Web 1.0.  Web 2.0.  Web 3.0.  No, these aren’t Spiderman movies.  It is the terminology used to describe the evolution of the World Wide Web.  For those who need a quick overview, here’s a video:

Interesting to think that all of this has happened in a relatively short amount of time.  Have we as educators helped our students to embrace what the web has to offer and taught them how to most effectively navigate this awesome tool they have at their fingertips?  I can say, for me, the answer is probably a resounding “NO” – not because I resist the use of technology, but because I myself haven’t always had access to the tools or the knowledge on how to best support students and teach them to use the tools.  There are so many avenues to explore when it comes to using the web, all while trying to instill good digital citizenship and develop social responsibility in students and in ourselves as educators.

In one article I read this week, I found these lines:  “Using Web 2.0 tools offers the perfect opportunity to introduce students to good computing practices from how to safely share information to how to engage in civil discourse. If students do not have the chance to try out these tools, they will be left somewhat defenseless when they encounter them outside the classroom.”  This is something that the ELA teachers in our school have discussed and tried to incorporate into our planning and teaching.  Modeling how to be effective online citizens is an important part of teaching our students how to use technology effectively and appropriately.  This knowledge is going to become increasingly important with the development of Web 3.0.

What in the world is Web 3.0?  Essentially, it will change the internet from a searchable tool to a tool that can predict user needs.  This Techopedia article said “Web 3.0 can be likened to an artificial intelligence assistant that understands its user and personalizes everything.”

 

 

If we let it, Web 3.0 can have a significant impact on education and on our students’ learning.  Students could potentially gather a wide variety of relevant information about the topic they are researching, cutting research time down and allowing more time to sift through the information and organize it in whatever way they deem necessary for understanding.   That’s just a tip of the iceberg, I’m sure.  Just as I couldn’t have imagined the world we live in right now, I’m sure the advancements of the web will also bring an increase in applications that we are not even aware of yet.  As my classmate Melanie said in her post, “What worries me is that, by the time our school systems embrace the fact that technology is here to stay and admit that the way we ‘do’ education is strongly affected by the advancements in technology (and, as a consequence, education will need to be subjected to some major changes), we will be ‘too behind’ to be able to implement all the expected changes.”  Not only will implementation be a struggle, but equal access to resources may also prove to be an issue.  Those who have access to technology would be the privileged while those who live in poverty may be disadvantaged due to lack of access.  But as our presenting group pointed out last week, there are ways that we can help eliminate some of those barriers.  There are more free wi-fi zones in various places throughout most communities and public libraries offer not only wi-fi access but access to computers as well for those who may not have access to technology in their homes.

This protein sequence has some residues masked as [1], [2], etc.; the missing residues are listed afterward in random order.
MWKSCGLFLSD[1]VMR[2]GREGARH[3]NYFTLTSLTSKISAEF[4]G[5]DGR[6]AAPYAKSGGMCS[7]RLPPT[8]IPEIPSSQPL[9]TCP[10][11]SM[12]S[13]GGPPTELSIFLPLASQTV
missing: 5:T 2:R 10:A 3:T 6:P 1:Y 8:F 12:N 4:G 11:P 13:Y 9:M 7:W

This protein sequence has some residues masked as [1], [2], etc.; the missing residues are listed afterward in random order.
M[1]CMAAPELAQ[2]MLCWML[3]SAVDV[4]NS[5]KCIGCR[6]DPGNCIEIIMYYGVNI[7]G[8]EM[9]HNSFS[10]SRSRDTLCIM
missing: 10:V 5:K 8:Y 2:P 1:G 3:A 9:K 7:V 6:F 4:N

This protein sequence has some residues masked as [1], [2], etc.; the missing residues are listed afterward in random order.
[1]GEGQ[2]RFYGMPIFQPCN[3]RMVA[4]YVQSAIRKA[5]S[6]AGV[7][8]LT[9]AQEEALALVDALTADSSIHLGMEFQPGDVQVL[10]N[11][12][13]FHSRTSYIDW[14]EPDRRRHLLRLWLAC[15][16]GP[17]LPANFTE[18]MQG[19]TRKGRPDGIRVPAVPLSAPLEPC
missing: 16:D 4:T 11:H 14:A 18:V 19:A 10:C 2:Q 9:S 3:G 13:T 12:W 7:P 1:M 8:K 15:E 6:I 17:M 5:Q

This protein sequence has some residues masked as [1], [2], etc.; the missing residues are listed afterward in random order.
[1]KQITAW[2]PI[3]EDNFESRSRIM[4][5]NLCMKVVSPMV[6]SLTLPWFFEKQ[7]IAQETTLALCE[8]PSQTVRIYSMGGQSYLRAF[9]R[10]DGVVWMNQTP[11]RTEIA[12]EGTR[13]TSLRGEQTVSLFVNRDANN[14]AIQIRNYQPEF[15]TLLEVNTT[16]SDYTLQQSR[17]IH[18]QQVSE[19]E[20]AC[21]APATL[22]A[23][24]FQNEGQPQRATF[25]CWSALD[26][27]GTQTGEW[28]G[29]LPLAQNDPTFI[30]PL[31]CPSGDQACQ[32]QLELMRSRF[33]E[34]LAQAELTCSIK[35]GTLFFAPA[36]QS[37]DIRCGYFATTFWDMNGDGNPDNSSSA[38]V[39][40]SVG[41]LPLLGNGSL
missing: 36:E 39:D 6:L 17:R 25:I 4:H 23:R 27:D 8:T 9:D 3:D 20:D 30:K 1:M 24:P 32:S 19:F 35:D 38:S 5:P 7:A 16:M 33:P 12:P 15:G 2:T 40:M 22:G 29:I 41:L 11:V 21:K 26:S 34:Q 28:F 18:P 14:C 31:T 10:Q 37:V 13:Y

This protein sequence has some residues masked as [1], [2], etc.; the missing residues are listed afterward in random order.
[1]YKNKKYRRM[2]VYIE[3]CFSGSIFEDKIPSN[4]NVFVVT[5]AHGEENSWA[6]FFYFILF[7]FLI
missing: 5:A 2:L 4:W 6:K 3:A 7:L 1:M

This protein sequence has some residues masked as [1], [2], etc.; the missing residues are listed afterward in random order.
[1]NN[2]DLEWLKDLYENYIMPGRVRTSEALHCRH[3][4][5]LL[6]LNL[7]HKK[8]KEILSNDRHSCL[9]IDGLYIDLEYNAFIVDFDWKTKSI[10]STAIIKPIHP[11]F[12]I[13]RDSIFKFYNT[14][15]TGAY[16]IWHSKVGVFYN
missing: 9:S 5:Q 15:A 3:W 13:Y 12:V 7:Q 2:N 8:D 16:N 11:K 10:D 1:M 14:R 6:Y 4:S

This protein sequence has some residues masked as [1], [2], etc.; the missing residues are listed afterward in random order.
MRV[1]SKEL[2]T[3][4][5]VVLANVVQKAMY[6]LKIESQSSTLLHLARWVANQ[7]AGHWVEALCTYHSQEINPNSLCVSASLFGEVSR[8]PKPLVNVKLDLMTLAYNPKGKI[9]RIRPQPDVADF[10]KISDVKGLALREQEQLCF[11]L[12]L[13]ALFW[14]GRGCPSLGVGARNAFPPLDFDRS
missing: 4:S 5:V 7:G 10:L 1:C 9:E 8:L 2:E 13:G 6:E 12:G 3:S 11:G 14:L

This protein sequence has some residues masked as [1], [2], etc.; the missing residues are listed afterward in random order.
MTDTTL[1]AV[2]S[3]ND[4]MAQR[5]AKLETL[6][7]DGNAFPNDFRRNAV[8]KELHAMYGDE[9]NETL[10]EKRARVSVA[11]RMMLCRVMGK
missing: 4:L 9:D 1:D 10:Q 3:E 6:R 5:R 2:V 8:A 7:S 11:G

My classmate Sage in her blog post this week eloquently summarized the key features of each version of the Web and corresponding educational approaches.  Check it out!  What scares and excites me at the same time when thinking about Web 3.0 and how it will affect education, is the barriers to technology and the lack of PD in this area.  In our group presentation last week, there was a comparison made between the cost of two textbooks and the cost of a Chromebook.  Think about that.  Two textbooks costs about as much a a Chromebook.  Which would you say would be most useful for your overall learning?

Gerstein said “The Web, Internet, Social Media, and the evolving, emerging technologies have created a perfect storm or convergence of resources, tools, open and free information access.”   My question to you is this – will you weather the storm or will you hide from it?

 

 

 

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